Crooner

Crooner: (n) someone who utilizes smooth but exaggerated singing

Late one night, as a friend and I drove across the expanses of the American prairie, where it was so lonesome and dark that even the prairie dogs had turned in for the night, we quickly discovered that we were getting sleepy.

We tried eating.

We tried listening to the radio.

We tried talking. (I think we confessed all the sins and indiscretions from our youth at least three times over.)

While flipping around the radio, we discovered a channel set aside exclusively for old-time singers like Frank Sinatra and Bing Crosby.

We were deeply surprised at how much production was put into each and every song, and how these crooners took every single tune and made it sound the same as the others—simply by homogenizing the words and blending the tones together to develop the same consistency on every ballad.

We got tickled.

We decided to take great rock and roll songs and sing them to one another as if we were crooners. From “Satisfaction” by the Rolling Stones, to “Nights in White Satin” by the Moody Blues, to “Hang On Sloopy,” by the McCoys, to “Get Back” by the Beatles—each rendition was funnier than the last.

After all, rock and roll is known for separating words and lyrics, almost in a syncopated style. When you smear it all together, it not only loses its beat, but certainly threatens to remove all meaning.

Crooners are interesting vocalists.

They took a time in our history, when we wanted our background music to be nearly symphonic, and then they added cottage cheese vocals, to make everything resound with romance.

Still, I don’t think anything else could have kept us awake that night, as we drove across Americana.

It was especially funny when we decided to do our “crooner rendition” of the Kiss song, “I’m Gonna Rock and Roll All Night and Party Every Day.”

funny wisdom on words that begin with a C


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Crescendo

funny wisdom on words that begin with a C

Crescendo: (n) a gradual, steady increase in loudness or force.

I do realize there’s a danger in over-analyzing things. It can become tedious, if not obnoxious. Yet I will tell you—life becomes much simpler when you first realize it’s supposed to be simple, and then you start looking for the parallels that dwell behind every experience and lurk beneath each rock.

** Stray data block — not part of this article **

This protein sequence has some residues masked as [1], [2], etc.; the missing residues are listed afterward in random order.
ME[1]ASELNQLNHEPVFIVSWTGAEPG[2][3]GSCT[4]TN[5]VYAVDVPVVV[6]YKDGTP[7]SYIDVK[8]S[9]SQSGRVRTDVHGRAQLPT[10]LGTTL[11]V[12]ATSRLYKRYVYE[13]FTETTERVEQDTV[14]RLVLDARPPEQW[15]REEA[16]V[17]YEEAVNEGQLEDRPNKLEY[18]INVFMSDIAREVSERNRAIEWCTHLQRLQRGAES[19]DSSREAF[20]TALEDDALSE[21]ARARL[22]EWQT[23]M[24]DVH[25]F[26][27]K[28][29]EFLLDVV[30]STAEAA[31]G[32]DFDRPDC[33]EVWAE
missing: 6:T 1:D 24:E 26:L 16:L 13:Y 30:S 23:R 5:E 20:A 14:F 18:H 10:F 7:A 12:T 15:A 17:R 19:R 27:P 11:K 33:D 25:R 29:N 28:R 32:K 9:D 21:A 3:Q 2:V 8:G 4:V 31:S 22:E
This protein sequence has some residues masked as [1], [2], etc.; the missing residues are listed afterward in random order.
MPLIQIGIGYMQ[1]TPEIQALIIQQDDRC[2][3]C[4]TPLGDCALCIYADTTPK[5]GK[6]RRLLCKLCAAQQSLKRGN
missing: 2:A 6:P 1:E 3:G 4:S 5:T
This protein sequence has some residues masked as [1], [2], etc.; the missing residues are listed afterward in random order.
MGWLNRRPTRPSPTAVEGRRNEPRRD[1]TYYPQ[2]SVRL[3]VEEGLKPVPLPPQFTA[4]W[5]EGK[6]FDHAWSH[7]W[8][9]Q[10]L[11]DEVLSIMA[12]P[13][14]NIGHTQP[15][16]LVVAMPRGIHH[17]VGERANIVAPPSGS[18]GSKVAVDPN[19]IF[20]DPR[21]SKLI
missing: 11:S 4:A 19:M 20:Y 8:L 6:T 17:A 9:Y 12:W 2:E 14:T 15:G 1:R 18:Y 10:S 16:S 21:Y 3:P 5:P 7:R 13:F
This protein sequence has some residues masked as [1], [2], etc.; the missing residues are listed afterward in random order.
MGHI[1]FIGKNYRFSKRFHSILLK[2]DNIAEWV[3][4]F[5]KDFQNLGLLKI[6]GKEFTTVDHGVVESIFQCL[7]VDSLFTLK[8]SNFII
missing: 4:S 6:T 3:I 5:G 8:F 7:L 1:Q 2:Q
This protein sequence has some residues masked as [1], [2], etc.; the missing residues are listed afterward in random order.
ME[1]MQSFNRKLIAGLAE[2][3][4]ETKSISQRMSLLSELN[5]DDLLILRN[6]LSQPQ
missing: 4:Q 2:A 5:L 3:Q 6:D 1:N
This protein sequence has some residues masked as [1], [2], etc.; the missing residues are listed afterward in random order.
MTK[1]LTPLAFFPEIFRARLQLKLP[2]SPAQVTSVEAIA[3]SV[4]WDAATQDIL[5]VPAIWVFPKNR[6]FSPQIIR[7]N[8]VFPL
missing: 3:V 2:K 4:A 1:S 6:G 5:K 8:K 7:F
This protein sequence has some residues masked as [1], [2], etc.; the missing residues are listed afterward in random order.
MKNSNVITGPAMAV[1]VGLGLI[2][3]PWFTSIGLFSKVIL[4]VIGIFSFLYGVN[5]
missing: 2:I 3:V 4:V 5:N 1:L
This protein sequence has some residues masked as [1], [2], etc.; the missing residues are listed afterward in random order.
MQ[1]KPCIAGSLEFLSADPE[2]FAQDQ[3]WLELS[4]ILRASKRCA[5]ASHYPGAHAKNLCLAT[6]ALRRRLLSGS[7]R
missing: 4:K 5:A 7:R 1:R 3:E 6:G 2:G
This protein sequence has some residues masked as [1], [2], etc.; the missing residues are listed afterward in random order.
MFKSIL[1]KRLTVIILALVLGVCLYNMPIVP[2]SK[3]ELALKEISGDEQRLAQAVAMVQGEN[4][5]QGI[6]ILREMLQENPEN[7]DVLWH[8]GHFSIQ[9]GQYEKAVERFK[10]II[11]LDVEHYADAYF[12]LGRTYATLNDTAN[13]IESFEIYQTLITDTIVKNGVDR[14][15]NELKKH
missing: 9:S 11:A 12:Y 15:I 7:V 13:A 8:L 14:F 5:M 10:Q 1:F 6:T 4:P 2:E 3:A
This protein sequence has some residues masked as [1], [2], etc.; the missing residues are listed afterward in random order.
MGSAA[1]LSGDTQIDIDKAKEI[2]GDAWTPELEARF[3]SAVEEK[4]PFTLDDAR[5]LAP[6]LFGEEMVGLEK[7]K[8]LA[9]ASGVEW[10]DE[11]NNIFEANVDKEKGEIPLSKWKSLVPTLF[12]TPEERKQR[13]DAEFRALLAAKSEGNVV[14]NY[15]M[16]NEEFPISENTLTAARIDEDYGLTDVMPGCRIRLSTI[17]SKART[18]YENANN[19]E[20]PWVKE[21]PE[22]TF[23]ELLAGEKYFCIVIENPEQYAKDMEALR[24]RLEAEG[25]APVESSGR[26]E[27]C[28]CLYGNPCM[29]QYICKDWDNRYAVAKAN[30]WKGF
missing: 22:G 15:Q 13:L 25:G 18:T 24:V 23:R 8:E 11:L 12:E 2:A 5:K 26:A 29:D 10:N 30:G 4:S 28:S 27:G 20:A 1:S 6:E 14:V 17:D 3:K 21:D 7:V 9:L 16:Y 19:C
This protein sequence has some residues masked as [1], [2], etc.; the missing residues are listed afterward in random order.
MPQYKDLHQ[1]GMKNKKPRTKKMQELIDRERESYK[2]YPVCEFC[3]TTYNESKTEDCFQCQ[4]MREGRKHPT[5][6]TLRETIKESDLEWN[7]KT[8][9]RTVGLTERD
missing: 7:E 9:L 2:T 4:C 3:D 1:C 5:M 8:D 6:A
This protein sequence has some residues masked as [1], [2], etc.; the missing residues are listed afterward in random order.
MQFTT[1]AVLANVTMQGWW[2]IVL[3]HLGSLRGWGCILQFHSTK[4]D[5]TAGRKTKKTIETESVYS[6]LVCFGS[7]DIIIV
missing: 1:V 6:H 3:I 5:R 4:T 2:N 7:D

Over the years I have played my share of music.

Some people have even accused me of being a musician.

I’ve written songs and I’ve composed about eight symphonies (though Mozart and Beethoven shouldn’t be worried about their day jobs.)

Music has taught me a lot.

That’s not a very profound statement, but once again—simple.

Music knows what the key is meant to be in every situation.

It finds a melody, so some sensibility can be mustered for the hearer.

It certainly acknowledges the need for harmony.

And it has a great desire to strike a chord of commonality among us.

But never does music teach us anything more than it does with the crescendo.

Some people live their lives full out, loud, always punctuating their crescendo to the maximum. Then when they need to say something essential or shout out a truth, no one listens because they are always blaring and trumpeting their feelings.

The wisdom of music is to start your piece quietly and build.

Let’s be honest—if the audience doesn’t want to hear the song or doesn’t prefer the tunefulness of it, playing it more loudly does not achieve much of anything. But if you can acquaint all those around you with a theme they really embrace, by the time you get to the finale, you can generate a crescendo that triumphs the message and the music to the climax.

I used to be of a mindset that the louder I said something, the more emphatic and powerful it became. But I just ended up in a room with a bunch of fellow bellowers, shouting over the top of one another.

I shall never forget the night I was playing a concert, and the band that was on right before our troupe closed out with a screaming anthem, leaving the audience leaping to its feet, applauding wildly.

I realized there was no way to top that, so I looked for a bottom. I took the stage with just my guitarist and sang our sweetest, most childlike ballad. By the time I finished, the attention was mine. If I had desired, I could have manufactured my own crescendo. There was no hurry. It wasn’t a competition.

Turn down the noise.

First in your own mind—your own twitter—and then patiently let it all tone down around you.

Take a deep breath, pick your moment, make sure it’s timely…

CRESCENDO.

 


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Ballad

Ballad: (n) a slow sentimental or romantic song.Dictionary B

There are only two reasons for music.

I guess I should present that better.

After many years of playing, writing and performing music, I have found that it offers two functions better than almost anything else: it makes people dance and it makes people feel.

Honestly, music that doesn’t elicit either of those reactions tends to be either manipulated or industrial.

That’s why I like ballads.

Even though I find the dictionary definition above to be a bit passive-aggressive by referring to this style of music as slow, sentimental and romantic, I feel that slowing things down, having enough sentiment to produce emotion and on occasion to be romantic, to be confirmation of a more enlightened human life.

I favor ballads so much that someone once commented, “You can’t do a whole concert of ballads.”

I am so amused by anyone who thinks they can manipulate things of beauty to do exactly what they want them to do to fit into the box provided. You can do anything with music you want as long as it makes people dance or it makes people feel.

And every once in a while… there is a time to dance and on other occasions, a time to feel.

 

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